The Lifestyle

Roll in the New

Roll in the New

Rolls-Royce updated the Phantom - but only in the most subtle and intelligent ways

Words by Sandra Lane in The Lifestyle · Feb 1st, 2014

One of the greatest challenges for any designer, surely, is to create something that is not only fresh and exciting but also timeless. All the more so when that 'something' sits at the very apex of its product category - a Rolls-Royce Phantom, for instance.

Since the first new-generation Phantom rolled out of the Goodwood factory in 2003, it has been clear that Ian Cameron and his team had succeeded heroically in doing so. All the more, when you consider how ageless those decade-old cars still look. Yes, a decade already. So when Rolls-Royce announced an update for its 2013 models, nobody should have expected anything too radical. As the company points out, Rolls-Royce owners would not appreciate having a car that looks dated.

Inside, amid the beautiful wood, leather and sheepskin, there have been few visible changes (if it ain't broke....) but some intelligent technical upgrades.

Given the opportunity to drive the new Series ii sedan and coupé when their world tour brought them through the UAE this month, I naturally leapt at the chance. I'm firmly of the view that these cars are wasted on chauffeurs; riding in the back - while a wonderful experience - means missing much of what makes them so special.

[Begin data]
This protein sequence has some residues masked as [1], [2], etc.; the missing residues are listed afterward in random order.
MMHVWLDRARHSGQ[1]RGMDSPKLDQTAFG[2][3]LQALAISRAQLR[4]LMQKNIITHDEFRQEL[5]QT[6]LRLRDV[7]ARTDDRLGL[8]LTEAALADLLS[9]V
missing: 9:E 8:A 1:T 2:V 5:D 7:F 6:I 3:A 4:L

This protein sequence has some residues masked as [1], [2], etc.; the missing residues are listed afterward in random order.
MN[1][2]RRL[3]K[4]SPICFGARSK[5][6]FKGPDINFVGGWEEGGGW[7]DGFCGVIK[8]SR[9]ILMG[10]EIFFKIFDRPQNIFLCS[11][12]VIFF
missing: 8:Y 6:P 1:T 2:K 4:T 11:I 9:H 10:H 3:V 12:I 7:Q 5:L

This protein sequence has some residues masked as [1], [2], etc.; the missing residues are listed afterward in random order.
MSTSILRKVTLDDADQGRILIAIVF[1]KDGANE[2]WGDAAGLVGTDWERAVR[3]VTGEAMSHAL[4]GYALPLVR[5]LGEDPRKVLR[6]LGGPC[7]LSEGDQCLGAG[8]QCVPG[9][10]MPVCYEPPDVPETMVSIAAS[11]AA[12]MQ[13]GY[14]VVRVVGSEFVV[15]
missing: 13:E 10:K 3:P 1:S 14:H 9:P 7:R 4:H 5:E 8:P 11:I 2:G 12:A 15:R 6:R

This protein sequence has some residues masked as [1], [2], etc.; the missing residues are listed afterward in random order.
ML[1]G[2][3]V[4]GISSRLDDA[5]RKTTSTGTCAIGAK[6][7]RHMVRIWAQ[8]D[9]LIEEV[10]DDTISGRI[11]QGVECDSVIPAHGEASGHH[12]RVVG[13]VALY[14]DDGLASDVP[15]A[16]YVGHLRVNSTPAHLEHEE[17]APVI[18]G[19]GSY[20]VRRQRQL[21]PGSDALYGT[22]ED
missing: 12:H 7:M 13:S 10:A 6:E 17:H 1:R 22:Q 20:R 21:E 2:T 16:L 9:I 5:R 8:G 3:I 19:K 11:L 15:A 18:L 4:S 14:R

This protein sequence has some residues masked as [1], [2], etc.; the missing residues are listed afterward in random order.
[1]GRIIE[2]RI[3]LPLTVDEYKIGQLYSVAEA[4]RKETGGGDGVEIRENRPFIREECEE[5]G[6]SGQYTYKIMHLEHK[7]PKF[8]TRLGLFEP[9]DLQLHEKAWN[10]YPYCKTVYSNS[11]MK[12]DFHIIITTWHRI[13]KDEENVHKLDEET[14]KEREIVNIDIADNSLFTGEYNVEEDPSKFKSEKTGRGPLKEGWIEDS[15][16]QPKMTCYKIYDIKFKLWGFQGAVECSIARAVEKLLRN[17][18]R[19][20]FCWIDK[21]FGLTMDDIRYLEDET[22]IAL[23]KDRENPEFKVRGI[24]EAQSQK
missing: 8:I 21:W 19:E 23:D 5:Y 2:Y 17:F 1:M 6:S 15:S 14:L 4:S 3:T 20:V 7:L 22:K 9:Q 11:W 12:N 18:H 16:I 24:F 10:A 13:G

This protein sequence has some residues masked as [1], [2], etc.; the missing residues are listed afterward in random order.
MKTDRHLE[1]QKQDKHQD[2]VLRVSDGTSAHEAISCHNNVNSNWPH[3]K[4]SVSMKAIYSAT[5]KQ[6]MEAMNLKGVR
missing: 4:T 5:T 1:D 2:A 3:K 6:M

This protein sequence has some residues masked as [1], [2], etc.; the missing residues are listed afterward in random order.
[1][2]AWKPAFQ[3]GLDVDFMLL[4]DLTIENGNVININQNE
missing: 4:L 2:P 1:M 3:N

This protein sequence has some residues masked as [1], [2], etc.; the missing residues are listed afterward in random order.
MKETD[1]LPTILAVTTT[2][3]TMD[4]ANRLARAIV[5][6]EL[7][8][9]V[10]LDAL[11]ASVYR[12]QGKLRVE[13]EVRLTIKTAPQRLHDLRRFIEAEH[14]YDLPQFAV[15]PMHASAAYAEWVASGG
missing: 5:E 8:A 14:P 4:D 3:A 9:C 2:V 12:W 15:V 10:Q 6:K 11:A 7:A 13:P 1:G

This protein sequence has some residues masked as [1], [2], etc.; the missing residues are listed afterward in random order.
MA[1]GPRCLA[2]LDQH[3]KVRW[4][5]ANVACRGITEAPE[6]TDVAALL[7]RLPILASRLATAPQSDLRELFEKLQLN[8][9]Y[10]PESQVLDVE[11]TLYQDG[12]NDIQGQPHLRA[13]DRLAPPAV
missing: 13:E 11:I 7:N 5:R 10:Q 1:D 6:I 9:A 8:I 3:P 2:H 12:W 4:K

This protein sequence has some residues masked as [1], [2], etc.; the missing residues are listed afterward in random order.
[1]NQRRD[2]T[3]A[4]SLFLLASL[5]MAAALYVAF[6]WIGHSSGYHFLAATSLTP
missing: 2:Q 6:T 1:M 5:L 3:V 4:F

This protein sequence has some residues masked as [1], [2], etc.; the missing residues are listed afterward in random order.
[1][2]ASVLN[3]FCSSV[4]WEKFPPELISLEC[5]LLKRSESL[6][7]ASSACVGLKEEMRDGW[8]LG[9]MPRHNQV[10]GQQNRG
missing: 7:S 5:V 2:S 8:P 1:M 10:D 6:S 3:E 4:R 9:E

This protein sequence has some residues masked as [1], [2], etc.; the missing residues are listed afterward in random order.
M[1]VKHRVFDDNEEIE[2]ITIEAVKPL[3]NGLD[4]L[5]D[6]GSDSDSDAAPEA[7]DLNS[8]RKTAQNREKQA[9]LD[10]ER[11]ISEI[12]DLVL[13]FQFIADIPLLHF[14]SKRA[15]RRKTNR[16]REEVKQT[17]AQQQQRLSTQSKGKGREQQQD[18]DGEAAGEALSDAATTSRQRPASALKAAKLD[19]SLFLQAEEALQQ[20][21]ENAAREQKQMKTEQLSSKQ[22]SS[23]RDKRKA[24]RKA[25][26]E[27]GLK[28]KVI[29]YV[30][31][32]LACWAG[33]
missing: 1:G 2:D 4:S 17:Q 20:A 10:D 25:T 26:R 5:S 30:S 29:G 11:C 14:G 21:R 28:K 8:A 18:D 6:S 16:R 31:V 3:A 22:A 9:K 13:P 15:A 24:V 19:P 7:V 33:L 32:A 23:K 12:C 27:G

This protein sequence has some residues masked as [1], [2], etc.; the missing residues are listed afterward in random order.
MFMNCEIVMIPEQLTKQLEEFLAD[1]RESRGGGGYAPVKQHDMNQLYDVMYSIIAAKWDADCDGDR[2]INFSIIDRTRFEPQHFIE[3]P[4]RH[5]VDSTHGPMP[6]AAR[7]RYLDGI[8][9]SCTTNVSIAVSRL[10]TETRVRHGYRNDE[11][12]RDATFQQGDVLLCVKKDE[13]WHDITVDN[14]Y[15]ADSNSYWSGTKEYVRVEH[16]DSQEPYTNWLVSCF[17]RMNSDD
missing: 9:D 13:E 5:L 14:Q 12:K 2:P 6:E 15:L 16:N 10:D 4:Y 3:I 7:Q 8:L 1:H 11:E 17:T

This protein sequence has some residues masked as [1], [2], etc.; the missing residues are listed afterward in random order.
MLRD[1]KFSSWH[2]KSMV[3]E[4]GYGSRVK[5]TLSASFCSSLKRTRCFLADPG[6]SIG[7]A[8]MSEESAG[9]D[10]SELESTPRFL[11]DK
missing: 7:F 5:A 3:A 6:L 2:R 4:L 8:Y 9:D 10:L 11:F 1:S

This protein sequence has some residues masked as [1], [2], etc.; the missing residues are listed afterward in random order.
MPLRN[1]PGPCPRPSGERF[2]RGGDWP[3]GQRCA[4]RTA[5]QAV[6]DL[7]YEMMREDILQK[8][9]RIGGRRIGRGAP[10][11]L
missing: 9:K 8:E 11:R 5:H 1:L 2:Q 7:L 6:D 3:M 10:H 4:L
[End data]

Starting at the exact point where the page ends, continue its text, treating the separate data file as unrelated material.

The new Phantom sedan is every bit as stately as the first, the power delivered oh- so-smoothly from the 6.75-litre V12 engine. indeed, it is smoother than ever, thanks to the new 8-speed transmission from the shift-meisters at ZF (replacing the previous 6-speed gearbox). The other big change is that all three Phantom models (including the drop head) now have a 'Sport' setting - coupled to a stronger, stiffer chassis. Now, this is clearly not intended for racing the Porsche in the next lane at the traffic lights, but it does give a great 'feel' to the drive and reduce roll in the corners (on our short drive, that was the roundabouts out the back of nad Al Sheba). These changes make the coupé even more of a driver's car.

Externally, the most obvious change is that the 'porthole-style' headlamps have been replaced by rectangular LEDs (which are fully adaptive, getting brighter or dimmer according to the conditions and pointing around corners as you turn the wheel). The body lines are very slightly softer and the bumpers subtly different - a change so subtle that it needed pointing out and the coupé has a new radiator grille. This is quite an engineering feat - a magnificent piece of sculpture stamped out of a single piece of metal, rather than several, bolted together - and typifies Rolls-Royce's obsession with finding ways to improve things.